St. Madeleine Sophie Barat
The legacy of Madeleine Sophie Barat can be found in the more than 100 schools operated by her Society of the Sacred Heart, institutions known for the quality of the education made available to the young. Sophie herself received an extensive education, thanks to her brother, Louis, 11 years older and her godfather at Baptism. Himself a seminarian, he decided that his younger sister would likewise learn Latin, Greek, history, physics and mathematics—always without interruption and with a minimum of companionship. By age 15, she had received a thorough exposure to the Bible, the teachings of the Fathers of the Church and theology. Despite the oppressive regime Louis imposed, young Sophie thrived and developed a genuine love of learning. Meanwhile, this was the time of the French Revolution and of the suppression of Christian schools. The education of the young, particularly young girls, was in a troubled state. At the same time, Sophie, who had concluded that she was called to the religious life, was persuaded to begin her life as a nun and as a teacher. She founded the Society of the Sacred Heart, which would focus on schools for the poor as well as boarding schools for young women of means; today, co-ed Sacred Heart schools can be found as well as schools exclusively for boys. In 1826, her Society of the Sacred Heart received formal papal approval. By then she had served as superior at a number of convents. In 1865, she was stricken with paralysis; she died that year on the feast of the Ascension. Madeleine Sophie Barat was canonized in 1925.
Sophie herself received an extensive education, thanks to her brother, Louis, 11 years older and her godfather at Baptism. Himself a seminarian, he decided that his younger sister would likewise learn Latin, Greek, history, physics and mathematics—always without interruption and with a minimum of companionship. By age 15, she had received a thorough exposure to the Bible, the teachings of the Fathers of the Church and theology. Despite the oppressive regime Louis imposed, young Sophie thrived and developed a genuine love of learning.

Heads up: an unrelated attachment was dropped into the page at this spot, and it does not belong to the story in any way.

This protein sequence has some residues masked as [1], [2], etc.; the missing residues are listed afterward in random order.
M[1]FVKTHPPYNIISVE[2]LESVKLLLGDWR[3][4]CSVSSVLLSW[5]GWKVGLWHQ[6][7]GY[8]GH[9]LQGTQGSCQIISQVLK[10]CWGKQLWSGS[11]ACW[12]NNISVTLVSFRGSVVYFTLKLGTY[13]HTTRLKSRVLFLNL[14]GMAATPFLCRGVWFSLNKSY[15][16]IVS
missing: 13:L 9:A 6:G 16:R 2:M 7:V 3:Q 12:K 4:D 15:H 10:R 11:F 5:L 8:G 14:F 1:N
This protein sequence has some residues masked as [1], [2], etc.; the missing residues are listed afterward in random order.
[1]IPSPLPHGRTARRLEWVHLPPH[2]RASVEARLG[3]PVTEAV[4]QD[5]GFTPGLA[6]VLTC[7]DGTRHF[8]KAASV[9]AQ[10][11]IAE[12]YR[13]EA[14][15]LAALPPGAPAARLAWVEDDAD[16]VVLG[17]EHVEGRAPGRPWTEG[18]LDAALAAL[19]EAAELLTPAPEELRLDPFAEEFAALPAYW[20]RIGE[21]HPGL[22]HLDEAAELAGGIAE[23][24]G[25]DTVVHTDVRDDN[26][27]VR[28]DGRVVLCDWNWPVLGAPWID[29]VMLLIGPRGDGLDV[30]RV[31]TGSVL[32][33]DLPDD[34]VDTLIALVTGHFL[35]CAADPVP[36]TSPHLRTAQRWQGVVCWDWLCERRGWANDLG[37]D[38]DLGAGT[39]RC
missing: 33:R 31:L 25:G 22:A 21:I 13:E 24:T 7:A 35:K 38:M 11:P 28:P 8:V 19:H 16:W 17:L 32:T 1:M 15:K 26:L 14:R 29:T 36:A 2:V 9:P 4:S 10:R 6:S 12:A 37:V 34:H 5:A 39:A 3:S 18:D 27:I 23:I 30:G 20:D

Meanwhile, this was the time of the French Revolution and of the suppression of Christian schools. The education of the young, particularly young girls, was in a troubled state. At the same time, Sophie, who had concluded that she was called to the religious life, was persuaded to begin her life as a nun and as a teacher. She founded the Society of the Sacred Heart, which would focus on schools for the poor as well as boarding schools for young women of means; today, co-ed Sacred Heart schools can be found as well as schools exclusively for boys.
In 1826, her Society of the Sacred Heart received formal papal approval. By then she had served as superior at a number of convents. In 1865, she was stricken with paralysis; she died that year on the feast of the Ascension.
Madeleine Sophie Barat was canonized in 1925.
Madeleine Sophie Barat lived in turbulent times. She was only 10 when the Reign of Terror began. In the wake of the French Revolution, rich and poor both suffered before some semblance of normality returned to France. Born to some degree of privilege, she received a good education. It grieved her that the same opportunity was being denied to other young girls, and she devoted herself to educating them, whether poor or well-to-do. We who live in an affluent country can follow her example by helping to ensure to others the blessings we have enjoyed.
Saint of the Day
Lives, Lessons and Feast
By Leonard Foley, O.F.M.; revised by Pat McCloskey, O.F.M.
Daily Prayer - 2015-05-29
God is with me, but more, God is within me.
Let me dwell for a moment on God's life-giving presence